An inspiring trip to Kisumu, Kenya

by Jetske van Dijk, Development Officer

At the end of August, I was lucky enough to go on my first field visit – to Kenya! Child to Child has been working with Blue Cross Kisumu to help build staff capacity in life skills education for children to minimise harms associated with alcohol and substance misuse. It was a great opportunity to see the kind of work this organisation has been doing in Kisumu and the impact our approach can have in this context.

Blue Cross Kisumu – addressing challenges

Kisumu is experiencing high levels of alcohol and substance abuse. Beer and liquor manufacturers see in the African continent a great new market, but are not concerned about the growing levels of alcohol dependency. To escape the harsh reality of poverty, people have also started to brew their own liquor with a very high alcohol content, and additional problems like glue-sniffing exist among street-connected children. The International Federation of the Blue Cross is a global network of around 40 organisations that are engaged in the prevention, treatment and after-care of problems related to alcohol and substance misuse. Blue Cross Kisumu  (BCK) mainly works with children and youth affected by alcohol. They help alcohol-dependent children to find treatment, have set up centres for street-connected children or children whose parents are alcohol-dependent, and provide holistic support to families in order to get children back to safe homes

I accompanied leading life skills expert Sonal Zaveri on her second visit to this project, during which she gave a week-long workshop for BCK staff on using participatory methods to teach life skills. I loved learning more about the practical side of our approaches, going beyond the office in London.

BCK staff practicing an activity in which children have to write down what they love about themselves and each other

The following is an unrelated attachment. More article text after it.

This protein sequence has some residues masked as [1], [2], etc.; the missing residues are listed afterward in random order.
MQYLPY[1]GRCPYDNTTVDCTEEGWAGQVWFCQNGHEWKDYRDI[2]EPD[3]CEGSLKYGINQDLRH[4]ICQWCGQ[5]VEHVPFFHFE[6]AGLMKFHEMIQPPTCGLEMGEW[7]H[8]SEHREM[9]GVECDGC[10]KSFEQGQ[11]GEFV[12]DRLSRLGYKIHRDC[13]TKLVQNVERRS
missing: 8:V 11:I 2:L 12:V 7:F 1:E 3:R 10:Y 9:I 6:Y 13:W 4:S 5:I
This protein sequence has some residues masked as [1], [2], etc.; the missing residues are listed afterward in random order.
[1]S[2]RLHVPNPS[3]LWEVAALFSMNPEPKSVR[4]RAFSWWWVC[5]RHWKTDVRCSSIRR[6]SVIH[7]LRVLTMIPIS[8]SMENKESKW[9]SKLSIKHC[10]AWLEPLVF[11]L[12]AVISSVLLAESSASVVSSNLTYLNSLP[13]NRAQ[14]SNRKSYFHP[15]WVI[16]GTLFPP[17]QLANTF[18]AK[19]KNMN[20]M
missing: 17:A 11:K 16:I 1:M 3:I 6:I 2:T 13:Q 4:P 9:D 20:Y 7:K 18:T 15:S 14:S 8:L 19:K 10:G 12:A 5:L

BCK staff will go out to work with children in the community and facilitate activities, developed by Sonal, that are fun but also empower children with life skills, such as self-esteem, critical thinking, risk assessment, problem solving, and communication. These will all help children make healthier choices when it comes to alcohol and drugs, and enable them to influence their community to do the same.

Adults’ attitudes matter

It was very interesting to see the changes in BCK staff. It is difficult to let go of the way you were taught yourself, so at first they struggled to understand how we wanted them to work with children in a child-friendly and engaging way. During the session where they learned about different levels of participation, they reflected on activities that they were already doing with children. To their surprise, there was a lot they could do to reach higher levels of participation.

BCK staff member encouraging a child to share at school

When practicing the activities on each other, they kept going back to a teacher-role and had to get used to encouraging the ‘children’ to talk freely. However, by the time we went to visit a school to practice with actual children on the second-last day, there was considerable progress. Although the children at first were reluctant to let go of their usual classroom constraints, some of the facilitators were really able to make the children feel comfortable to share whatever they wanted. Eventually, all the children seemed to greatly enjoy stepping out of their comfort zone and hoped BCK would return soon to do more activities.

For me, it was eye-opening to see the strides BCK staff made in adopting participatory methods in this short amount of time. I look forward to hearing from them about their efforts in supporting the children of Kisumu to make a change for themselves, their families and the wider community.